EXAMPLE 7

This example was carried out using commercial grinding apparatus, employing a mill charge of 400 lb of balls, the balls ranging from 0.75 to 2.5 inches in diameter.

Granite was sieved and the fraction passing a 3/8 inch sieve was crushed twice in a cone crusher. The crushed granite was fed to the ball mill at 5 kg/min.

After 11/2 hours (to allow time for equilibration) the mill discharge was sampled and 80% of the discharge passed a 210 micron sieve. After a further 20 minutes 79.8% passed the sieve.

Cellofas B50 was then added in 0.0545% concentration on the wet granite being fed to the mill from the cone crusher. After 20 minutes the mill discharge was sampled and 89.1% passed a 210 micron sieve.

EXAMPLE 8

Example 1 was repeated using as grinding aid carboxylated starch and alginate, with the following results:

Grinding Aid concn                 increase in wt % of                 material <53μ cf water blank______________________________________Carboxylated starch        0.4      14.4 (Solvitose H)        0.04     18.2Sodium alginate        0.04      8.7 (material <250μ)______________________________________
Patent Citations
Cited PatentFiling datePublication dateApplicantTitle
US2346151 *May 18, 1940Apr 11, 1944Standard Oil CoProcess of treating coal
US3295766 *Sep 8, 1964Jan 3, 1967Dow Chemical CoGrinding of solids
US3325105 *Jul 17, 1964Jun 13, 1967Grace W R & CoMineral grinding aids and process of grinding
US3442673 *Jun 2, 1966May 6, 1969Grace W R & CoMineral grinding aids
US3443976 *Oct 14, 1965May 13, 1969Grace W R & CoMineral grinding aids
US3607326 *Dec 16, 1969Sep 21, 1971Serafin Frank GMineral grinding aids
US3767750 *Mar 23, 1971Oct 23, 1973British Petroleum CoMetal graphite compositions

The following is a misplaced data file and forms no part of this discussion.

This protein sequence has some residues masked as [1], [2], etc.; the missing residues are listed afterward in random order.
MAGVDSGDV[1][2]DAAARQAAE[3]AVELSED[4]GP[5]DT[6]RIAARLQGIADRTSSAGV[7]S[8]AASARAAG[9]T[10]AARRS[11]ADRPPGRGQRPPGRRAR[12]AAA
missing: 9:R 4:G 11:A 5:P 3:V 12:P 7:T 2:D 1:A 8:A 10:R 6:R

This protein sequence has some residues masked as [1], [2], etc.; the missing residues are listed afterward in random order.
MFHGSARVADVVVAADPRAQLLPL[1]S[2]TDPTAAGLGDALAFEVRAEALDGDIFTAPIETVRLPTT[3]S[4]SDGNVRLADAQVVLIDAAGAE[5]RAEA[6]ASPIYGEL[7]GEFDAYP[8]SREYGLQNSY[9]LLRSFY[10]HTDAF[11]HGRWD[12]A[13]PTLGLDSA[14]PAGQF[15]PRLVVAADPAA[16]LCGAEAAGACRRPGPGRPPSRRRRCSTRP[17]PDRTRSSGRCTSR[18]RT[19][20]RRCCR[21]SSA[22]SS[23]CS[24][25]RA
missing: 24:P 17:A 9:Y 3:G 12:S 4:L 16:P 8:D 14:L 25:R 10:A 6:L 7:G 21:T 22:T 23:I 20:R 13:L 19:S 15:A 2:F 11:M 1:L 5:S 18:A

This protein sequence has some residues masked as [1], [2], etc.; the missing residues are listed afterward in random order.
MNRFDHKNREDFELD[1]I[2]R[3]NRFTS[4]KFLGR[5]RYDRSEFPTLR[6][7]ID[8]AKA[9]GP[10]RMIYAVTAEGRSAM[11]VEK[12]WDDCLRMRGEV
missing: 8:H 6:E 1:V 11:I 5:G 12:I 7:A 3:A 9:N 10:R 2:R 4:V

Referenced by
Citing PatentFiling datePublication dateApplicantTitle
US4126276 *Nov 21, 1977Nov 21, 1978The Dow Chemical CompanyPoly-n-(sulfoalkyl) acrylamide or methacrylamide
US4126277 *Nov 21, 1977Nov 21, 1978The Dow Chemical CompanySulfonated styrene or vinyl toluene polymers as polyelectrolytes
US4126278 *Nov 21, 1977Nov 21, 1978The Dow Chemical CompanyProcess for grinding coal or ores in a liquid medium
US4162044 *Aug 11, 1978Jul 24, 1979The Dow Chemical CompanyPoly(meth)acrylic acids, copolymers and salts thereof
US4162045 *Aug 11, 1978Jul 24, 1979The Dow Chemical CompanyOre grinding process
US4384010 *Oct 10, 1980May 17, 1983The Dow Chemical CompanyGrinding aids for the grinding of cereal grains
US4411927 *Jun 30, 1982Oct 25, 1983The Dow Chemical CompanyHydrophilic polysaccharide
WO2008147793A2 *May 21, 2008Dec 4, 2008Nalco CoImproving grinding in a alumina extraction process
Classifications
U.S. Classification106/476, 241/22, 106/205.9, 106/205.8, 106/172.1, 106/199.1, 241/15, 106/198.1
International ClassificationB02C23/06
Cooperative ClassificationB02C23/06
European ClassificationB02C23/06